Abbiategrasso, a 'slow' town in Milan's backyard

Just half an hour's drive from Milan, Italy's fast-moving capital of finance, fashion and design, Abbiategrasso relishes its "slow" identity.

Signs marking the town limits bear the symbol of an orange snail with houses perched on its shell: proud symbol of Abbiategrasso's link to Cittaslow, an offshoot of the quarter-century old Slow Food movement.

"Cittaslow wants to bring humans back to a calmer kind of life, one that is also more human," Roberto Albetti, the town's centre-right mayor, told AFP.

"It's not about going backwards in terms of progress but about agreeing to sacrifice a little comfort in order to have better quality goods."

The Cittaslow project - which means slow city - involves more than 140 towns of fewer than 50,000 inhabitants in 20 countries including Germany, United States and South Korea.

About half are in Italy, where Slow Food was born first as a protest against fast-food culture, before blossoming into an international movement devoted to "good, clean and fair" food.

Cittaslow's goal is to foster a sense of "identity and community spirit in the face of the modern world" through a range of environmental social, urban and gastronomical policies, the organisation said in a statement.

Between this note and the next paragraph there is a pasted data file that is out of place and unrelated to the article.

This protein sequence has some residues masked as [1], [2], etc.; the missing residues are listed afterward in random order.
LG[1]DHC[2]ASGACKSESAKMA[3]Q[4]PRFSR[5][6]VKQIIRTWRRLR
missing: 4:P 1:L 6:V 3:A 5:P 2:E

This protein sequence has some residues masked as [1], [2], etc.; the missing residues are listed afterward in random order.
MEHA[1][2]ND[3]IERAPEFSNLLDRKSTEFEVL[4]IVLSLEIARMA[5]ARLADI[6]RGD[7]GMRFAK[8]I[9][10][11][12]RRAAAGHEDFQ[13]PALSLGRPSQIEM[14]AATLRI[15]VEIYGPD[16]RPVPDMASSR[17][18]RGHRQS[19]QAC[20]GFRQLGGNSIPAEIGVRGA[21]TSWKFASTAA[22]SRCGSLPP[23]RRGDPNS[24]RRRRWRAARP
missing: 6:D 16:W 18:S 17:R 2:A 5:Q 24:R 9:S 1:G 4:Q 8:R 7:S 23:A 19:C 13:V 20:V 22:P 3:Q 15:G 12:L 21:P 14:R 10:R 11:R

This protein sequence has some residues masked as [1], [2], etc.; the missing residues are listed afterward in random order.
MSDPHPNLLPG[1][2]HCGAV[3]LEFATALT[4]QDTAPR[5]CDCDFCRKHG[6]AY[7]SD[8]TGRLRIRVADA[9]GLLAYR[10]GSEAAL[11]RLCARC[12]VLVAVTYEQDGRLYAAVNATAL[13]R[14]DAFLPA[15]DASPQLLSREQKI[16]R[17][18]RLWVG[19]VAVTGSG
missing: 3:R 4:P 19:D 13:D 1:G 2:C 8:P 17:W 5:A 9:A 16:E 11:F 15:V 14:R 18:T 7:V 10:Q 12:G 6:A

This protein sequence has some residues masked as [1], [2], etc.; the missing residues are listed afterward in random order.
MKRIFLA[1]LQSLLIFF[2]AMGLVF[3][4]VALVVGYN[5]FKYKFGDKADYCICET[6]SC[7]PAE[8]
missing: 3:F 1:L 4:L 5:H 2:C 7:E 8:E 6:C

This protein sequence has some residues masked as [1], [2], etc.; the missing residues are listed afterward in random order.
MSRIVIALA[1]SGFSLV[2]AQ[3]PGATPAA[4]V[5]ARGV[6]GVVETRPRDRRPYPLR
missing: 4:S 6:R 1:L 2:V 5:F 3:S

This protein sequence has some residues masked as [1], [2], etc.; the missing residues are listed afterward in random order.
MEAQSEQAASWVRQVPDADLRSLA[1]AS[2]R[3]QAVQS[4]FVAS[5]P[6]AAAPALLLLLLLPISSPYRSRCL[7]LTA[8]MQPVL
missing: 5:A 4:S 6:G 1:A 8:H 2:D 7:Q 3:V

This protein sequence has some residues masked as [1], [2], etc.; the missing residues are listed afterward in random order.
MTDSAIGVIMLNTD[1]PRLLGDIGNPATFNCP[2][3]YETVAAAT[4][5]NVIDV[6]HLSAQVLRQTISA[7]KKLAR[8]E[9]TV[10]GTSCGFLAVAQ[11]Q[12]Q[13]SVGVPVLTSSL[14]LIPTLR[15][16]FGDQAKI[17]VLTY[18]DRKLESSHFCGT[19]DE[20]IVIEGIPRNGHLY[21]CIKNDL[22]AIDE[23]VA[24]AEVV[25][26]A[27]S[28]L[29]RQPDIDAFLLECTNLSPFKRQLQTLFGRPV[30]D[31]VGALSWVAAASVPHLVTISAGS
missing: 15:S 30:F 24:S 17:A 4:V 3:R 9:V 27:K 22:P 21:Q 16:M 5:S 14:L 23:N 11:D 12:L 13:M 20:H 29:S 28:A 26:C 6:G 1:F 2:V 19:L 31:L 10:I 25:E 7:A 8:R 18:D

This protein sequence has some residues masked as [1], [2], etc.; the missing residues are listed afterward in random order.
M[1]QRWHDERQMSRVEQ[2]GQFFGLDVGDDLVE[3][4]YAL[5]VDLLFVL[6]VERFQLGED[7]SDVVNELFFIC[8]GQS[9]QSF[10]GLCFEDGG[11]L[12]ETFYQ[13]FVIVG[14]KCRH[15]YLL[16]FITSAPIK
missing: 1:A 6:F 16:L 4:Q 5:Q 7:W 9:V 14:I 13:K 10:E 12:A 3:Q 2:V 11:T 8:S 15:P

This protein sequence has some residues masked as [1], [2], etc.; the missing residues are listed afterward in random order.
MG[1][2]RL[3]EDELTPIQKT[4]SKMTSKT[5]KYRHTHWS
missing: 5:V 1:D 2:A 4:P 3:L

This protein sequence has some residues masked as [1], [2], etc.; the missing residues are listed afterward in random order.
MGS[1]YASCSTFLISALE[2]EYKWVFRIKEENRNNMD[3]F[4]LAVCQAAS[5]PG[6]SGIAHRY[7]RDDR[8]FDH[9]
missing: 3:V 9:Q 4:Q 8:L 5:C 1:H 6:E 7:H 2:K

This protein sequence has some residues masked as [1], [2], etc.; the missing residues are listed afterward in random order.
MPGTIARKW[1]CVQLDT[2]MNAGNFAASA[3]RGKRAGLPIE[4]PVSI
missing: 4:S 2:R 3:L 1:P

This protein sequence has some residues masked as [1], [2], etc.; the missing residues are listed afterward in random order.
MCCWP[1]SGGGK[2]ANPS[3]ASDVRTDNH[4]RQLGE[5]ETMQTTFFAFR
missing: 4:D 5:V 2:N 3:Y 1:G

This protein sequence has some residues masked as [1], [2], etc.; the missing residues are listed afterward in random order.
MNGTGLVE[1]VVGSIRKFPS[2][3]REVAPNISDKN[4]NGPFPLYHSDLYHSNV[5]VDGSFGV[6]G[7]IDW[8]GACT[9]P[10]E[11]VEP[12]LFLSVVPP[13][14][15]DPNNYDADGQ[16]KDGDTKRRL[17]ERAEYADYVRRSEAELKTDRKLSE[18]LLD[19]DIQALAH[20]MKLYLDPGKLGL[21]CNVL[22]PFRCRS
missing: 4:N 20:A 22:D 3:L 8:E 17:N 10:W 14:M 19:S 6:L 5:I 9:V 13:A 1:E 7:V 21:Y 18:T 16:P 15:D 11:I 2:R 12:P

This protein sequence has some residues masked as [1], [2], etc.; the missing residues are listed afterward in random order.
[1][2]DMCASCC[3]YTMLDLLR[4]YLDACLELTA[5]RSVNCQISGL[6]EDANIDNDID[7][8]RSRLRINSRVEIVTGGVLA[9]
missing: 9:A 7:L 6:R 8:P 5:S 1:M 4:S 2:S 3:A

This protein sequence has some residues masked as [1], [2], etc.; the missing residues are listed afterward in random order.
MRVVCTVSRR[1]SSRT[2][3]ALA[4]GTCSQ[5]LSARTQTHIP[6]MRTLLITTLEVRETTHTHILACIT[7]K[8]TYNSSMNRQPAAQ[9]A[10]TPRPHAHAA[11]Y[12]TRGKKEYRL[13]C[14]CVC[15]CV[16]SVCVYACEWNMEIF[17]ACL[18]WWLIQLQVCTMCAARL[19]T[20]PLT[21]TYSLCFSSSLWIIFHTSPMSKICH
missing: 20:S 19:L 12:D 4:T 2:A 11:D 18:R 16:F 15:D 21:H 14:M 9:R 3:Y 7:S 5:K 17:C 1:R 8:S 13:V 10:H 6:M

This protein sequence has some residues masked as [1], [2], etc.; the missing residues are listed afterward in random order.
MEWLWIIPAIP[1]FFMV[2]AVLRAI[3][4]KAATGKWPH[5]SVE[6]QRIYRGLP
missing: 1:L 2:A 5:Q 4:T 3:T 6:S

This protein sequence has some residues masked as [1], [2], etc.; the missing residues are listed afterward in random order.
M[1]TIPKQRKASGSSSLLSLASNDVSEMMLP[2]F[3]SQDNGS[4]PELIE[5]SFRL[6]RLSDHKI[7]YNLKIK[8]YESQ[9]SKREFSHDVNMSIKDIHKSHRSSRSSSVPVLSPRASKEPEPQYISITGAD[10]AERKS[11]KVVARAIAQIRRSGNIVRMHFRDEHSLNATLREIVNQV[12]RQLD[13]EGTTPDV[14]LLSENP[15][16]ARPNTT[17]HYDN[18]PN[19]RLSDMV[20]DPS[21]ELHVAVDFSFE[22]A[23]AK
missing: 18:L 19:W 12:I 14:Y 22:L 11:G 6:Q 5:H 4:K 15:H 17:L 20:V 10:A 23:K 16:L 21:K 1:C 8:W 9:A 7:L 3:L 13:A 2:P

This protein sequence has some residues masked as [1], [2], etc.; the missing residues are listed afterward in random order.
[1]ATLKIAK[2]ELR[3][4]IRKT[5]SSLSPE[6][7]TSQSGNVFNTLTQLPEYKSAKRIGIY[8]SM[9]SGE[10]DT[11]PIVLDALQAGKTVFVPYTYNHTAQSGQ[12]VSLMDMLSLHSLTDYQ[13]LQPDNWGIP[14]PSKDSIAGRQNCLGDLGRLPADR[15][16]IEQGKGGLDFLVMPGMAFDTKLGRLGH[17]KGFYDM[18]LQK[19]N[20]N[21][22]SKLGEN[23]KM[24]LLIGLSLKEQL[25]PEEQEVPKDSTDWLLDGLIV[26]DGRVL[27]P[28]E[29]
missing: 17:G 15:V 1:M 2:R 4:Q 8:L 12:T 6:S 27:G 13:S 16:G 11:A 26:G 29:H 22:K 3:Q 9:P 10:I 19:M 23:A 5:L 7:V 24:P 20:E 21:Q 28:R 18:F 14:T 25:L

Cittaslow says it is not about rowing against globalisation,

"Learning to take what nature gives us, creating moments of silence, and developing our own humanity. That's the challenge," Albetti said.

For Abbiategrasso, which lies just 20 kilometres (12 miles) west of Milan, slow-living begins with transport.

The town centre is closed off to cars during the weekend, and even during the week the streets are packed with bicycles.

While Italian cities are notoriously unfriendly to bicycles, Abbiategrasso officials once counted 9,000 bikes cruising the streets in a single morning - in a town of just 32,000.

"It's like heaven here. The town is calm and beautiful. I couldn't live in Milan, it's too loud, there is too much traffic," said Sebastiano Pettinato, a retiree.